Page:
The Dog that Didn't Bark: The Strange Case of Domestic Policy Cooperation in the 'New Normal'

23 Pages Posted: 31 Aug 2015

See all articles by Tamim Bayoumi

Tamim Bayoumi

International Monetary Fund (IMF); Centre for Economic Policy Research (CEPR)

Date Written: July 2015


This paper examines domestic policy cooperation, a curiously neglected issue. Both international and domestic cooperation were live issues in the 1970s when the IS/LM model predicted very different external outcomes from monetary and fiscal policies. Interest in domestic policy cooperation has since fallen on hard intellectual times — with knock-ons to international cooperation — as macroeconomic policy roles became highly compartmentalized. I first discuss the intellectual and policy making undercurrents behind this neglect, and explain why they are less relevant after the global crisis. This is followed by a discussion of: macroeconomic policy cooperation in a world of more fiscal activism; coordination across financial agencies and with macroeconomic policies; and how structural policies fit into this. The paper concludes with a proposal for a “grand bargain” across principle players to create a “new domestic cooperation.”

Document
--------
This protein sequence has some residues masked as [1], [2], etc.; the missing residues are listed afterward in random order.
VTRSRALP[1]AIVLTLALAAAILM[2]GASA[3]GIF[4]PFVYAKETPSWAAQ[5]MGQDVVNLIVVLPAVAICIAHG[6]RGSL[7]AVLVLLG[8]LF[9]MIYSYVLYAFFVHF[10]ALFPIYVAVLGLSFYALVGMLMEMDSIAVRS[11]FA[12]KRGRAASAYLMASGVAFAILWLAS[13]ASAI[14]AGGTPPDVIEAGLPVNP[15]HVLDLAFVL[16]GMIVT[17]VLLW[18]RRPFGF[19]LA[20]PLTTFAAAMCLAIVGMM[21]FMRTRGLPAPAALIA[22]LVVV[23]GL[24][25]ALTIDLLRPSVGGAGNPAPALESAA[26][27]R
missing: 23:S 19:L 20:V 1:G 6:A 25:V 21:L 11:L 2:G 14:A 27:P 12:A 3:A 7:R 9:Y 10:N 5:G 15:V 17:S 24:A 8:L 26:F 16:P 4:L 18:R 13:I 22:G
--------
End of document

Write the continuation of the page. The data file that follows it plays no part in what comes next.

Keywords: Domestic Policy Cooperation, monetary policy, fiscal policy, central bank, international monetary fund, central banks, Structure and Scope of Government, General,

JEL Classification: H11, H12, C70

Suggested Citation

Bayoumi, Tamim, The Dog that Didn't Bark: The Strange Case of Domestic Policy Cooperation in the 'New Normal' (July 2015). IMF Working Paper No. 15/156. Available at SSRN:

Tamim Bayoumi (Contact Author)

International Monetary Fund (IMF) ( email )

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Washington, DC 20431
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Centre for Economic Policy Research (CEPR)

United Kingdom

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